The government has set out plans to restart England’s housing market, which has been in deep freeze since the coronavirus lockdown. Estate agents can now open, viewings can be carried out and removal firms and conveyancers can restart operations to reinvigorate the struggling property market.
The restart comes as Nationwide house price index reveals the first signs of a drop in house prices. The property market looked like it was bouncing back in 2020, getting off to its strongest start for four years. But the coronavirus impact on the housing market slammed the breaks on growth.
The change to regulations is hoped to reinvigorate a property market struggling under the Covid-19 restrictions – which left around £82bn worth of transactions on hold.
What are the new rules on moving house in lockdown?
Under the new guidelines and as long as the Government’s social distancing guidelines are adhered to, the following are now permitted
- Visiting estate or letting agents, developer sales offices or show homes
- Viewing residential properties to look for a property to buy or rent
- Preparing a residential property to move in
- Moving home
- Visiting a residential property to undertake any activities required for the rental or sale of that property
These should be conducted by appointment only, according to the Government’s advice and no open house viewings should take place. During the viewings, it is advised:
- The seller should open all internal doors and allow access to handwashing facilities
- Sellers are also encouraged to vacate their property during the viewing
- All parties involved in the viewing should wash their hands and avoid touching surfaces
- Estate agents should follow social distancing rules whenever possible
Reaction to the housing market reopening
Property professionals welcomed the moves, saying they could help to release some of the “pent-up demand” in the market, which has ground to a halt in recent weeks.
According to property website Zoopla, around 373,000 property transactions across the UK, with a total value of £82bn, have been put on hold due to lockdown measures.
Some lenders also recently withdrew low-deposit mortgages from the market amid difficulties in valuing homes during the lockdown, although some new deals have come on to the market since.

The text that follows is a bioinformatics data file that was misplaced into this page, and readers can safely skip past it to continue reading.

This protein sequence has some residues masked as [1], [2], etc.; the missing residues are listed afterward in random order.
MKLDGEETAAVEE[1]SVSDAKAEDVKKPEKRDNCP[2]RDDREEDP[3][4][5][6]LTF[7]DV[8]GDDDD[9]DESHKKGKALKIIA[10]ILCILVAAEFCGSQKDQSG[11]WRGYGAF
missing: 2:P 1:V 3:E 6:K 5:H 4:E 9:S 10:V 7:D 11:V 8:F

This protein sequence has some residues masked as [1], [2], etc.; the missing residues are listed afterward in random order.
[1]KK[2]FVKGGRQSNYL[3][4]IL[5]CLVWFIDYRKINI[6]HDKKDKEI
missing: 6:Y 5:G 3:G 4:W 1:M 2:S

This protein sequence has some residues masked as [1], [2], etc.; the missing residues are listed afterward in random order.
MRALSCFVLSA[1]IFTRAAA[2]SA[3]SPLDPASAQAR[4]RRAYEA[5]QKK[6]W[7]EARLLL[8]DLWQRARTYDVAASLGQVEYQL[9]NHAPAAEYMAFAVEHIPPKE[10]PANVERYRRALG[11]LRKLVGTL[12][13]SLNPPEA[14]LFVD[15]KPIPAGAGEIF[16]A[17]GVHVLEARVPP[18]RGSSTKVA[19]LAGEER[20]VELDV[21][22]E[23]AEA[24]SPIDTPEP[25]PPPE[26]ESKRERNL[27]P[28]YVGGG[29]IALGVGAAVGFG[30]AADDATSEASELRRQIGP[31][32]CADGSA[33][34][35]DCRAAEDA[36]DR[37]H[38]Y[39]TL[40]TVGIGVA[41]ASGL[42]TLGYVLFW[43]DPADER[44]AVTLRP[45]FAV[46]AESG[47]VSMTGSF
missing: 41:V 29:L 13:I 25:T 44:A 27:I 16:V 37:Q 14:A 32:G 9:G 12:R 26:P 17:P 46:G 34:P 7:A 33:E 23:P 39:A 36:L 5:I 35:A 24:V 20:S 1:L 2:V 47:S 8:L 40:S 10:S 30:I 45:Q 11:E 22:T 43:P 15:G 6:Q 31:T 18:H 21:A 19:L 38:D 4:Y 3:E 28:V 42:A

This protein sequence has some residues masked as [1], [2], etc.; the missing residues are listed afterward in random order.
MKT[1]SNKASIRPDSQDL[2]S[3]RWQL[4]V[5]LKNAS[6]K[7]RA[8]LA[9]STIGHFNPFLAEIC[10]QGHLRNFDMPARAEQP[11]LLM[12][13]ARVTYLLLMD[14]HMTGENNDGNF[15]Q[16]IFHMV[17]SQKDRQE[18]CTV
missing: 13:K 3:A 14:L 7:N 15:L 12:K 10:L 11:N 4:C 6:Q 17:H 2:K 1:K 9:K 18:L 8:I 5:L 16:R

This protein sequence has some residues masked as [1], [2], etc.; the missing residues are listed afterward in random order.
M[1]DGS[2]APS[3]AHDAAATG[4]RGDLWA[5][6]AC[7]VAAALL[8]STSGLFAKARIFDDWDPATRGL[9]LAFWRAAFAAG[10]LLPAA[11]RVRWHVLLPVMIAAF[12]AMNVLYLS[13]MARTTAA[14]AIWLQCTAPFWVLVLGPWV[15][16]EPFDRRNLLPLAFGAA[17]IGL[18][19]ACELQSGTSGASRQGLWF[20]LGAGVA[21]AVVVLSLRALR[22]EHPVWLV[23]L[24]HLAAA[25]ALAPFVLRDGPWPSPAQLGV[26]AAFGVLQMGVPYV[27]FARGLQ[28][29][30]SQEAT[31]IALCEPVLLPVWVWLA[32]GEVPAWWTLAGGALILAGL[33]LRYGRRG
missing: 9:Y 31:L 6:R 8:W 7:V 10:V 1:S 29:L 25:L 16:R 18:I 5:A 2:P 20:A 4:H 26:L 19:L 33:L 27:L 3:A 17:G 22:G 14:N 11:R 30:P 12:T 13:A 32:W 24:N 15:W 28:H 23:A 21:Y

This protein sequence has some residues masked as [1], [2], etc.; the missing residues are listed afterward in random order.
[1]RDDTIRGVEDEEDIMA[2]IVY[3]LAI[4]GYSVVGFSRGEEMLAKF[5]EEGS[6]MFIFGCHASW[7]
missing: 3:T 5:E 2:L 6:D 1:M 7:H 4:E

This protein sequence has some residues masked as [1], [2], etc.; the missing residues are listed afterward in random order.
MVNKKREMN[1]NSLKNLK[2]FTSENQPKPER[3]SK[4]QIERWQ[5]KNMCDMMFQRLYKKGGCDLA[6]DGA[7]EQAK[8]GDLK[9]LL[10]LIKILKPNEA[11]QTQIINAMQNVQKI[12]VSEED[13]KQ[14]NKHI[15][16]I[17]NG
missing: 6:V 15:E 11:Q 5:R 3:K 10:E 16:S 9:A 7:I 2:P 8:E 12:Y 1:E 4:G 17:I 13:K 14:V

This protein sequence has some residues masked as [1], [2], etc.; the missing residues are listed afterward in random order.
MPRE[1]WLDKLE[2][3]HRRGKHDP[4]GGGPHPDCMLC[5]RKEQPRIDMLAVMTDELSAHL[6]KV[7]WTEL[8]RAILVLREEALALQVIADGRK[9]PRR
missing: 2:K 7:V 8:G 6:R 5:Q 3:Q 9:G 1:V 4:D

In a joint statement, David Cox, chief executive of ARLA (Association of Residential Letting Agents) Propertymark and Mark Hayward, chief executive of NAEA (National Association of Estate Agents) Propertymark, said: “It’s great news for consumers and the industry that the housing market is being opened up and people can let, rent, buy and sell properties again. The new regulations provide clarity to agents and will allow them to deal with pent-up demand from consumers.”
Housing market predictions from the experts
Economists and housing experts are forecasting UK-wide price falls of up to 13%, with “brutal” declines in some areas, as the property market struggles to rebuild during the coronavirus crisis.
At one end of the forecast is the Centre for Economics and Business Research, which predicts that 2020 prices will be down by 13% “as a lack of transactions, high uncertainty and falling incomes take their toll”. But the estate agent Savills said the hit to the market could be more like 5%, and a third of valuation surveyors are predicting that price falls may be limited to 4% or less.
The post-lockdown market will be a buyer’s market, said Jonathan Hopper of Garrington Property Finders, as he forecast falls of 10% nationally and 15% in some areas.
“Areas with a more resilient jobs market should see values hold up better, but elsewhere the price correction could be more brutal,” he said.
The reopening of the housing market will unlock a lot of stalled transactions, said Lucian Cook, Savills’ head of residential research. But he added: “We expect newly agreed deals to take time to rebuild as buyers gradually rebuild confidence. More immediately, things like viewings and mortgage valuations will rely on homeowners being comfortable with measures put in place to protect their safety.”
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